The latest brutal murders of innocent Jews by Muslim terrorists bring back to the fore — in case the apathetic needed a reminder — the ravaging turmoil that defines the Middle East literally from the dawn of history till this very day.
After all is said and done, all the loss and anguish suffered by millions in this region — without downplaying this week’s tragic deaths; every loss is inestimable — is clearly rooted in battles that go back millennia. Problems have a number of causes, which need to be remedied both through short term and long term interventions. Beyond the immediate necessary response to terror, this essay posits that the problems in the Middle East can be traced to a 3,328 year old rejection by Esau and Ishmael at Sinai.
G-d came from Sinai shone forth to them from Seir [the territory of Esau] and made an appearance from Mount Paran ([Ishmael’s territory]. From the holy myriads, He brought the fire of a religion to them from His right hand. Although there is love for nations, all Your holy ones are in Your hand. They follow Your footsteps and uphold your word – Opening of Moses’ last words and blessings — Deuteronomy 33:2-3
Picture this scenario:
The world’s nations and religions stand in judgment before G-d. G-d is asking them to account for their activities and for what they perpetrated against the Jewish people and against the world. It is a momentous occasion. The destiny of the world hangs in the balance.
Interesting scenario, huh? If it would only be true, you say.
Well, this is exactly what transpired 3328 years ago, and is being resolved today.
The Talmud (in the opening of the tractate Avodah Zorah) relates in elaborate detail a fascinating account of a dialogue between G-d and the nations.
I would strongly suggest that each of us read this account during the upcoming holiday of Shavuot – as it addresses the events at Sinai – and I assure you that you will find it surprisingly and uncannily relevant to our times.
Here is a brief summary:
The Talmud tells us that our actions are witnesses that testify on our behalf for posterity.
In this context, the Talmud describes a “trial” that will happen in the “future to be” (referring to the Final Redemption of the entire world, a time of peace and harmony, a world where G-d will be at ‘home’ in our material world). G-d will invite all those who served G-d with Torah to “come and receive their reward.” The nations of the world arrive for their reward. First come the two most prestigious and powerful empires the Roman Empire followed by the Persian Empire. Each describe their great achievements in commerce, travel, entertainment, etc., explaining how their contributions allowed for Divine service, and facilitated Jews to study Torah. G-d rejects their arguments, stating that their achievements were for their own sake, not for any higher purpose. “Are there among you those that disseminated Torah?” G-d asks them. G-d concludes that there are none, hence the nations are not deserving of any reward.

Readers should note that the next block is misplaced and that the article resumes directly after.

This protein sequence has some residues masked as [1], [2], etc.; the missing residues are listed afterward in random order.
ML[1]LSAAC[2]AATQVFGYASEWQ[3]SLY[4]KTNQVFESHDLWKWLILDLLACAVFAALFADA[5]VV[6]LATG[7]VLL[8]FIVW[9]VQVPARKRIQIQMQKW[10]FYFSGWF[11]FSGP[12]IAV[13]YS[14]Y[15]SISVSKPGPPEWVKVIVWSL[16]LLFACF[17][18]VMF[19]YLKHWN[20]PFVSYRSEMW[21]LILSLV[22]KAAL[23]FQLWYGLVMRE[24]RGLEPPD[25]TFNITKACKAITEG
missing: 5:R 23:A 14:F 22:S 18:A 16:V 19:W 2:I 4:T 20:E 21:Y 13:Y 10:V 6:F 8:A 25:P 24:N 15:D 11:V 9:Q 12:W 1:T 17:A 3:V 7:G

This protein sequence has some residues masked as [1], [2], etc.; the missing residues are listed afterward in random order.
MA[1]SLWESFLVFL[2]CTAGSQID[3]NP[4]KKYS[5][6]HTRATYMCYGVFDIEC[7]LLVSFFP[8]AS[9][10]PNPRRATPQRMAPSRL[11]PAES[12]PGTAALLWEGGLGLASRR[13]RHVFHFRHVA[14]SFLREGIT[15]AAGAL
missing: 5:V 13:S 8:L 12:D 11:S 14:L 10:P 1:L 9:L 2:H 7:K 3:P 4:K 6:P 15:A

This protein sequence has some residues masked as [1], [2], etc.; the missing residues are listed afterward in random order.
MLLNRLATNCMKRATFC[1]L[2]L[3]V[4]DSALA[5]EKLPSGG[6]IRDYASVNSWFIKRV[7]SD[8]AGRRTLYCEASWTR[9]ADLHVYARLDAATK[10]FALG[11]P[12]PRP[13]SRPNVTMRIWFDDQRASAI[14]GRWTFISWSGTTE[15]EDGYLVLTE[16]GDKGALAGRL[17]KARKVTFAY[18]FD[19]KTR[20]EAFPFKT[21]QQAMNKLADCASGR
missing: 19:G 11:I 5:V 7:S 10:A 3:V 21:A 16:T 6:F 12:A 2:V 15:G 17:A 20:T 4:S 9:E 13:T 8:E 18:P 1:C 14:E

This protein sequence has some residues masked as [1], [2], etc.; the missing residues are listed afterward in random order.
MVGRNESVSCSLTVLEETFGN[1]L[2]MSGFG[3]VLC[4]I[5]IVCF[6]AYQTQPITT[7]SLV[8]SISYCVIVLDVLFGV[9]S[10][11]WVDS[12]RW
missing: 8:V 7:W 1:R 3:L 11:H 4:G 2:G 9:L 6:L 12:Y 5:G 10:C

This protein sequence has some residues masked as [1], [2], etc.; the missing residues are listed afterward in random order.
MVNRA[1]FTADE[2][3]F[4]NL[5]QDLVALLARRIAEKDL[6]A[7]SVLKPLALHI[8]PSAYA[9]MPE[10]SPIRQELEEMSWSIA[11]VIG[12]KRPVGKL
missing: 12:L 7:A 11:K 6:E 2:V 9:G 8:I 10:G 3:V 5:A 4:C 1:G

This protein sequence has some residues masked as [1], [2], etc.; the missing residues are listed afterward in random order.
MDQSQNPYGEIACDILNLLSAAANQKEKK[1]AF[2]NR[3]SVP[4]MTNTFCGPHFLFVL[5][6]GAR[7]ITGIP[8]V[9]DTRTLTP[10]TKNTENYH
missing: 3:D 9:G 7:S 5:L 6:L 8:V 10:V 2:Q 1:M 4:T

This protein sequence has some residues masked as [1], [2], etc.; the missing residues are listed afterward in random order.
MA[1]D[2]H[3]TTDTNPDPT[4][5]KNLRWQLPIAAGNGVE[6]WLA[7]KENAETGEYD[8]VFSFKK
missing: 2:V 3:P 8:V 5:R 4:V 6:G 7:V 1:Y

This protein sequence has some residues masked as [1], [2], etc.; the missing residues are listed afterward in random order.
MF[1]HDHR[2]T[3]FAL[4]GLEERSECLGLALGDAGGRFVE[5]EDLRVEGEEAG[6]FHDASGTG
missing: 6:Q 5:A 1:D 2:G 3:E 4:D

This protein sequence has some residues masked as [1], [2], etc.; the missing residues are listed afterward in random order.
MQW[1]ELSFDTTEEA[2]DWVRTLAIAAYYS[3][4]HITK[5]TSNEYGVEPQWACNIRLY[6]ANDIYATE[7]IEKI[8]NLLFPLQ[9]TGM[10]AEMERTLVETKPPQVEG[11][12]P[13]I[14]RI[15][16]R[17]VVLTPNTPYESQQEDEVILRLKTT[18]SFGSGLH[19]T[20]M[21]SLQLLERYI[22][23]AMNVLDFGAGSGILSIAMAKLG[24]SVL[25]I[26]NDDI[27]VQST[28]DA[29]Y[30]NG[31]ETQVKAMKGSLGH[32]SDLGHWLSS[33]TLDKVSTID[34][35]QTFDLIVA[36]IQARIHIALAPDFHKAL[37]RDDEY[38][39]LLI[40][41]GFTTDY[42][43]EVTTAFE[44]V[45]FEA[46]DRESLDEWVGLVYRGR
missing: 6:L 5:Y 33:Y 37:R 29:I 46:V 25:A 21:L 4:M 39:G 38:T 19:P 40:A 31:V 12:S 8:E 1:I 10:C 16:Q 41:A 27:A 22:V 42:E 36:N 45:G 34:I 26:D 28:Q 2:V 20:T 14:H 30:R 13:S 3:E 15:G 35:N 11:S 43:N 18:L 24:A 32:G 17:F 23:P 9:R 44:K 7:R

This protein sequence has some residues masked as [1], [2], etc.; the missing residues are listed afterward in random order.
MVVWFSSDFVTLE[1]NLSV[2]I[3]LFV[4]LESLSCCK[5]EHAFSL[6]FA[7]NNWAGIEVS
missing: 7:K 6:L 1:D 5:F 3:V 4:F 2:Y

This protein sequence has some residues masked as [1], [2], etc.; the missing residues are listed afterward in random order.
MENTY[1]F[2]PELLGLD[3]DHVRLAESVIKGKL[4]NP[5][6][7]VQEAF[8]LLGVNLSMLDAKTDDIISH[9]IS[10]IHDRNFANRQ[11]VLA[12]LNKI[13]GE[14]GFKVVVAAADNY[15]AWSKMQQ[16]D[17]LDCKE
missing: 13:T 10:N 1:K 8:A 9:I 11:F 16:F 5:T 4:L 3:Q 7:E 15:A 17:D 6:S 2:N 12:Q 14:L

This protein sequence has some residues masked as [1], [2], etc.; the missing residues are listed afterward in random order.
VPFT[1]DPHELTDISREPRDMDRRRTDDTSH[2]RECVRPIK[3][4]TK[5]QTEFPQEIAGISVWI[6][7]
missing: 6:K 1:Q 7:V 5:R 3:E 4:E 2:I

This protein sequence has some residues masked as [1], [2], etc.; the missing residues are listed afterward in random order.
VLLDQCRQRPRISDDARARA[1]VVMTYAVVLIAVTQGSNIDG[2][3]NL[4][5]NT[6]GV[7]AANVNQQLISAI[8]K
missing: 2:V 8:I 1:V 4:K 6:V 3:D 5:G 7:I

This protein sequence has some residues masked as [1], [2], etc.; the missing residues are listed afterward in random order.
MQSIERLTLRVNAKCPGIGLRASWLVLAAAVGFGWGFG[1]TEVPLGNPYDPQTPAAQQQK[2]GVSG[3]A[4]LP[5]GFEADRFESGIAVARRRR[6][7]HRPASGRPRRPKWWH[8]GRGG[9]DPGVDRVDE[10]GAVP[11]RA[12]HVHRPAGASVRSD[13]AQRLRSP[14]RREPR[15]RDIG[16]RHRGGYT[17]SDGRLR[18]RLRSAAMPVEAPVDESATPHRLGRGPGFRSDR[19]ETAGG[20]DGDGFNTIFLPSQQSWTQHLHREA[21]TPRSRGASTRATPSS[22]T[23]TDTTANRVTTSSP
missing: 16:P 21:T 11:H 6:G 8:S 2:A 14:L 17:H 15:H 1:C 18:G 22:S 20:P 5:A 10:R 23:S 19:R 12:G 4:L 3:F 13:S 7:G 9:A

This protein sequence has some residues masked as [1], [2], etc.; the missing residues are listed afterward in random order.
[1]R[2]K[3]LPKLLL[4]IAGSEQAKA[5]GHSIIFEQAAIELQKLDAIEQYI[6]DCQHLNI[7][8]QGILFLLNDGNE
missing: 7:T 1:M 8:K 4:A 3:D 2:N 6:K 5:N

The same will transpire with every nation. Each will argue that they should merit reward for their temporal achievements which also benefited the spiritual – from which Israel derived benefit – and their claims will be denied.
“Why are the Romans and Persians explicitly mentioned by name as opposed to the other nations that are not mentioned separately?” The Talmud answers: “For these regimes will endure until the arrival of Moshiach.”
The Talmud then continues to relate how the nations will attempt to defend themselves against G-d’s charge that they did not involve themselves in Torah. Briefly, the Talmud suggests three different arguments the nations will proffer.
First, that they were never offered the Torah. This is refuted by the fact that the nations were indeed offered the Torah – as it is stated “G-d came from Sinai shone forth to them from Seir [territory of Esau, father of the Romans] and made an appearance from Mount Paran [land of Ishmael, father of the Persians]” – and they did not accept it.
The second claim would be that since the nations never received the Torah, they were not responsible for it. This too is an unacceptable defense, because in this very contention lies their refutation. For G-d will ask them: “Why, in fact, did you not accept the Torah in the first place.”
Finally, the nations’ defense will be that G-d did not coerce them to receive the Torah as He did the Jews, implying that had G-d coerced them, they too would have received the Torah and followed its precepts. G-d replies: “The first will inform us” – “Your level of commitment to the first set of commitments – the seven universal Noachide Laws of civilization – will inform us whether you indeed would have observed the Torah had I coerced you to accept it.” “Since you did not fulfill the seven Noachide precepts, it is evident that you would not observe the Torah’s commandments.”